So, knowing that the bulk isn't a big deal, and that the 7D is most likely the camera that will be taken along, let's try to keep with that as the requirements.

You beat me to it. It was driving me nuts and happens all the time in threads.


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pokerface
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Feb 19, 2014 18:10 |  #50

Allez wrote in post #16701872 (external link)
Are you and your wife doing this on your own, or is this a supported ride where much of your stuff is in a vehicle?

Allez, we'll be doing it self-supported. ok that may sound like it a full on expedition but really its just riding and winging it. we'll be really slow lugging all our belongings, from our electronics, camping equipments, clothes etc so basically we'll bring everything on our own




  
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pokerface
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Feb 19, 2014 18:11 |  #51

DreDaze wrote in post #16702476 (external link)
i'd for sure bring the 10-22mm, and 30mm...now if i were you, i'd go for the 55-250STM, and skip the 23-29, 31-54mm range all together...however i can see others having an issue with that...so maybe the 18-250mm range of lenses instead

for a tripod, i got a mefoto daytrip tripod for christmas for my backpacking trips...haven't put it to much use yet, but it's small and tiny...they do have other styles that extend farther than the 2ft that the daytrip does, and they are still somewhat compact

i'd also bring along a gopro...

go pro is way up there in our priority list. :D




  
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pokerface
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Feb 19, 2014 18:13 |  #52

ericcrazyman wrote in post #16702184 (external link)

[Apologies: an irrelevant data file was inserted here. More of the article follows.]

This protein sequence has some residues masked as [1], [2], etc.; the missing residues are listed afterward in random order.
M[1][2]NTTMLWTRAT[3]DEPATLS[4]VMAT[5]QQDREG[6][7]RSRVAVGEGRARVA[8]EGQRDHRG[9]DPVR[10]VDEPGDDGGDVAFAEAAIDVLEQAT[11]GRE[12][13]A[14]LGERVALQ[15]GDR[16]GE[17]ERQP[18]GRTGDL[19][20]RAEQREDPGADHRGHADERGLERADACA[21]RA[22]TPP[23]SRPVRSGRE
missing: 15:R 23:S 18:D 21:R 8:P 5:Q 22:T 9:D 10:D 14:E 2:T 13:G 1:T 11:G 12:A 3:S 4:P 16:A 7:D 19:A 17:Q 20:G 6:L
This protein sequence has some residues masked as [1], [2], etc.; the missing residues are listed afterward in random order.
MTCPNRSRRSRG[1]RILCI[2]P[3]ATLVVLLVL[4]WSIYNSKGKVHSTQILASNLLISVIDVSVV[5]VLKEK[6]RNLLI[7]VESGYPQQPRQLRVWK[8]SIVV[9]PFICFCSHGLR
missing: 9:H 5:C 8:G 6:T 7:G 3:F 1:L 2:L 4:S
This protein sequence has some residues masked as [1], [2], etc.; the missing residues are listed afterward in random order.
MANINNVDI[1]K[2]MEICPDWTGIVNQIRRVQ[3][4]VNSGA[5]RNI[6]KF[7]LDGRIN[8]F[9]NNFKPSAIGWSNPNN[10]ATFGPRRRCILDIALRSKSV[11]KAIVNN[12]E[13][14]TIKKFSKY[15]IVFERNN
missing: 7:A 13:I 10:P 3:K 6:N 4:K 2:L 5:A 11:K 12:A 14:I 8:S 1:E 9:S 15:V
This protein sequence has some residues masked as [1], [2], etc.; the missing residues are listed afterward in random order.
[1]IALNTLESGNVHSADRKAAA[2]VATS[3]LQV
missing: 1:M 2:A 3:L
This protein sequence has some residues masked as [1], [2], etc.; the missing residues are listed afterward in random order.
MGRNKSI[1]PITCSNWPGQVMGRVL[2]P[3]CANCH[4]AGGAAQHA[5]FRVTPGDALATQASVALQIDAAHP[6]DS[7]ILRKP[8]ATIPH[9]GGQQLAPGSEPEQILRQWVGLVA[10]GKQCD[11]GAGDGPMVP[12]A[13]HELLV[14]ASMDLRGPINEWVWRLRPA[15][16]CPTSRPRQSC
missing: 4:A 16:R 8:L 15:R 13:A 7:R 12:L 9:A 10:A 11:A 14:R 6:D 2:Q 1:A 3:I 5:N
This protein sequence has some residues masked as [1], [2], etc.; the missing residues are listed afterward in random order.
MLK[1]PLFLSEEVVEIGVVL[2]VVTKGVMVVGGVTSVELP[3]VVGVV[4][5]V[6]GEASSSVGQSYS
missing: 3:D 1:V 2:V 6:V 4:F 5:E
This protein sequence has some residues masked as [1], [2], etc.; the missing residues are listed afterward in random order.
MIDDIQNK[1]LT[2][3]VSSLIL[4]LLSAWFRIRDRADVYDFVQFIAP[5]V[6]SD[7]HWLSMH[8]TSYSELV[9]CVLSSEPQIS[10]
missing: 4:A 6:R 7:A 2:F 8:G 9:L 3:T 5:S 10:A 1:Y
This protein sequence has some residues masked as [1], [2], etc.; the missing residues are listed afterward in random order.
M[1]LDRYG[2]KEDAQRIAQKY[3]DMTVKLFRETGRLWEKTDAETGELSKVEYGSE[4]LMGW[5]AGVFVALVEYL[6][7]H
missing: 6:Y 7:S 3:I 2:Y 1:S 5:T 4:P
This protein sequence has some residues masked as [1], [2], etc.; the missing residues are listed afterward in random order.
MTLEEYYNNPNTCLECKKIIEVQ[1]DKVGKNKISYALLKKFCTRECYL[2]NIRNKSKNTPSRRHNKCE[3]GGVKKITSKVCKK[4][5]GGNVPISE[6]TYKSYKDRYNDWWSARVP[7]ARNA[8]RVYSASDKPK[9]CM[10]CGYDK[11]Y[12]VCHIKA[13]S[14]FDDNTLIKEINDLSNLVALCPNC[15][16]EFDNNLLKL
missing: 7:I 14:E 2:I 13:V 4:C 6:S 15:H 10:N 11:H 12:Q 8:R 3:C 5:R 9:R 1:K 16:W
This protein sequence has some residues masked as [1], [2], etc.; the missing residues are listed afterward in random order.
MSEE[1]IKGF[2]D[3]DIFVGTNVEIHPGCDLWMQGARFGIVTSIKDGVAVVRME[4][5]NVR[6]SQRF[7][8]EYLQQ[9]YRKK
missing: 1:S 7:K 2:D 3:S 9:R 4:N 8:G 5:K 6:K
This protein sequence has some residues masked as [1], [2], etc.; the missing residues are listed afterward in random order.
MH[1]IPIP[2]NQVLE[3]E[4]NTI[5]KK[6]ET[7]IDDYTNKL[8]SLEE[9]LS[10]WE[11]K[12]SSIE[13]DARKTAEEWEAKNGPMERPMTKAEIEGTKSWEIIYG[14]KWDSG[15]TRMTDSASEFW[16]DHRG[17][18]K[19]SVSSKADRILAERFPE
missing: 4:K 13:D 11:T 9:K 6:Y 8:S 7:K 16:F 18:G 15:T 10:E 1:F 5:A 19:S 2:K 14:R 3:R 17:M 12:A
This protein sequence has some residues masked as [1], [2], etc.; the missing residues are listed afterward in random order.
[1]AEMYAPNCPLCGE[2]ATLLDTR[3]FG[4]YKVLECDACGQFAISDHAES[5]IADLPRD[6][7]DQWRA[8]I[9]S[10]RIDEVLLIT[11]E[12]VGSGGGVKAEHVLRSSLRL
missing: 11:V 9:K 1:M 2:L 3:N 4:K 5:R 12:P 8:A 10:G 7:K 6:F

Pokerface, will you be lugging most of your stuff in saddle bags? If so, I see why weight is of no worry. I once traveled 320 miles in three days with 60 lbs in saddle bags which left me able to carry a fairly heavy camera bag with no problems. I think camera backpack was 13 lbs. Two bodies long and short mounted lens with needed support stuff.

combination of saddlebags and framebags and a handlebar bag where I'll squeeze the camera with attached lens + 1 extra lens then i'll stash the other lens somewhere hence the 3 lens limit




  
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pokerface
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Feb 19, 2014 18:15 |  #53

Snydremark wrote in post #16702051 (external link)
Good lord, that's an ambitious trip! Good on ya, man.

Since you have the 10-22, I'm assuming a crop body. I'd pack for 3 lenses but I'm going to depart a bit from the norm and I know I might be crossing your budget up a bit, but there are reasons:
10-22, obviously, for your landscape/nightscape/w​ide angle needs.

Tamron 18-270 or newer Sigma 18-200 for your all-around shooting needs. Not going to be top of the line lenses, but TOTL lenses will weigh a ton; both should give you good enough images, are compact and light and aren't totally bank breaking if something untoward occurs.

Canon 400 f/5.6. Relatively compact and light, for your wildlife needs. On that route you ARE going to see mammals, birds and reptiles that you will want better record of than the 200mm-ish options are going to make possible

I'd also consider one of the MeFoto travel model tripods, like the Globetrotter. These should collapse small enough to either pack or strap to your frame without adding TOO much weight and you're going to have sunrise/sunset/etc shots that just won't capture as well without one.

EDIT: Saw further comment that you're thinking portraiture; Another possible loadout would be: